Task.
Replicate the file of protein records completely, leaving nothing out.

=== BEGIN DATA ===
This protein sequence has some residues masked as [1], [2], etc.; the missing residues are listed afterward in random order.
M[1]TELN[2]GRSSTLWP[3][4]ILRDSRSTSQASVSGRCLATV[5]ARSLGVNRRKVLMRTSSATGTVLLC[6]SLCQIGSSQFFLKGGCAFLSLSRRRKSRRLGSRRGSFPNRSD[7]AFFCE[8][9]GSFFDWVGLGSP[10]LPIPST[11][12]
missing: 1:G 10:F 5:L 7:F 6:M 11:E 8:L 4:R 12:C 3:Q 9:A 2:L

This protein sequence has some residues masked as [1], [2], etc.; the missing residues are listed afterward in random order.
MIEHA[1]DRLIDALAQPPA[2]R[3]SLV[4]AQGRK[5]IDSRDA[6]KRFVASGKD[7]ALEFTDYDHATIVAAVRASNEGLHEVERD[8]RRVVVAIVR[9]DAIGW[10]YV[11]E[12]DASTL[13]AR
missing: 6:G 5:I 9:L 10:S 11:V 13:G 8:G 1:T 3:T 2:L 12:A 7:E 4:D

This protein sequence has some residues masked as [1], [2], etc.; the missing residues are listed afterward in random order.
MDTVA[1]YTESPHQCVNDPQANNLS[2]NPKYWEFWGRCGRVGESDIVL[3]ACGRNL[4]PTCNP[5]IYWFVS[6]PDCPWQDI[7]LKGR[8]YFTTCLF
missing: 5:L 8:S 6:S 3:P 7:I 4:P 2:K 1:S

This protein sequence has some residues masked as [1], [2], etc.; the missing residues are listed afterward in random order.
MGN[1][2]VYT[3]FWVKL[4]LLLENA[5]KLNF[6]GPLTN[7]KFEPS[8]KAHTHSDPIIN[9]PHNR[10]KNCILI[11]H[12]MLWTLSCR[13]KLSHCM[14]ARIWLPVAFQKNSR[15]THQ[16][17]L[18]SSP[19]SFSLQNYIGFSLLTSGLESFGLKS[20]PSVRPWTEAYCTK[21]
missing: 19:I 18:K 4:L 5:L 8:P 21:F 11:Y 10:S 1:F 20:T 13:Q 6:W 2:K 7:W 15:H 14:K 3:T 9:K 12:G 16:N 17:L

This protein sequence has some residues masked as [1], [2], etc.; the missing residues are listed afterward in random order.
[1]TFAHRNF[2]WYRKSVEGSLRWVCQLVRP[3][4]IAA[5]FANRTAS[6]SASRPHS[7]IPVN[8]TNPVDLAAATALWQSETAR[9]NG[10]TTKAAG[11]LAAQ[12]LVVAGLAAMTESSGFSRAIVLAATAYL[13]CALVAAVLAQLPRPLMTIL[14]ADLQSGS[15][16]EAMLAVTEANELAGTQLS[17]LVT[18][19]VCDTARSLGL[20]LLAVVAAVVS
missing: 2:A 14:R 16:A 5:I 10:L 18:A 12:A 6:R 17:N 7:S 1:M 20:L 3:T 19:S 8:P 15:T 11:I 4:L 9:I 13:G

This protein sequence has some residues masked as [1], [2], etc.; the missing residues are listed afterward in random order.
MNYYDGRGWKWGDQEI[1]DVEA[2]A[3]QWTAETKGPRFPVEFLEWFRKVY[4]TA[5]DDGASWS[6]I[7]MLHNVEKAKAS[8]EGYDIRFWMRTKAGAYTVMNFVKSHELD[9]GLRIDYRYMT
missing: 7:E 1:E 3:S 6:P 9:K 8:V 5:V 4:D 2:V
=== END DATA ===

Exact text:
This protein sequence has some residues masked as [1], [2], etc.; the missing residues are listed afterward in random order.
M[1]TELN[2]GRSSTLWP[3][4]ILRDSRSTSQASVSGRCLATV[5]ARSLGVNRRKVLMRTSSATGTVLLC[6]SLCQIGSSQFFLKGGCAFLSLSRRRKSRRLGSRRGSFPNRSD[7]AFFCE[8][9]GSFFDWVGLGSP[10]LPIPST[11][12]
missing: 1:G 10:F 5:L 7:F 6:M 11:E 8:L 4:R 12:C 3:Q 9:A 2:L

This protein sequence has some residues masked as [1], [2], etc.; the missing residues are listed afterward in random order.
MIEHA[1]DRLIDALAQPPA[2]R[3]SLV[4]AQGRK[5]IDSRDA[6]KRFVASGKD[7]ALEFTDYDHATIVAAVRASNEGLHEVERD[8]RRVVVAIVR[9]DAIGW[10]YV[11]E[12]DASTL[13]AR
missing: 6:G 5:I 9:L 10:S 11:V 13:G 8:G 1:T 3:T 2:L 12:A 7:E 4:D

This protein sequence has some residues masked as [1], [2], etc.; the missing residues are listed afterward in random order.
MDTVA[1]YTESPHQCVNDPQANNLS[2]NPKYWEFWGRCGRVGESDIVL[3]ACGRNL[4]PTCNP[5]IYWFVS[6]PDCPWQDI[7]LKGR[8]YFTTCLF
missing: 5:L 8:S 6:S 3:P 7:I 4:P 2:K 1:S

This protein sequence has some residues masked as [1], [2], etc.; the missing residues are listed afterward in random order.
MGN[1][2]VYT[3]FWVKL[4]LLLENA[5]KLNF[6]GPLTN[7]KFEPS[8]KAHTHSDPIIN[9]PHNR[10]KNCILI[11]H[12]MLWTLSCR[13]KLSHCM[14]ARIWLPVAFQKNSR[15]THQ[16][17]L[18]SSP[19]SFSLQNYIGFSLLTSGLESFGLKS[20]PSVRPWTEAYCTK[21]
missing: 19:I 18:K 4:L 5:L 8:P 21:F 11:Y 10:S 1:F 20:T 13:Q 6:W 2:K 7:W 15:H 14:K 3:T 9:K 12:G 16:N 17:L

This protein sequence has some residues masked as [1], [2], etc.; the missing residues are listed afterward in random order.
[1]TFAHRNF[2]WYRKSVEGSLRWVCQLVRP[3][4]IAA[5]FANRTAS[6]SASRPHS[7]IPVN[8]TNPVDLAAATALWQSETAR[9]NG[10]TTKAAG[11]LAAQ[12]LVVAGLAAMTESSGFSRAIVLAATAYL[13]CALVAAVLAQLPRPLMTIL[14]ADLQSGS[15][16]EAMLAVTEANELAGTQLS[17]LVT[18][19]VCDTARSLGL[20]LLAVVAAVVS
missing: 2:A 14:R 16:A 5:I 10:L 18:A 12:A 6:R 17:N 7:S 1:M 20:L 3:T 19:S 8:P 15:T 11:I 4:L 9:I 13:G

This protein sequence has some residues masked as [1], [2], etc.; the missing residues are listed afterward in random order.
MNYYDGRGWKWGDQEI[1]DVEA[2]A[3]QWTAETKGPRFPVEFLEWFRKVY[4]TA[5]DDGASWS[6]I[7]MLHNVEKAKAS[8]EGYDIRFWMRTKAGAYTVMNFVKSHELD[9]GLRIDYRYMT
missing: 7:E 1:E 3:S 6:P 9:K 8:V 5:V 4:D 2:V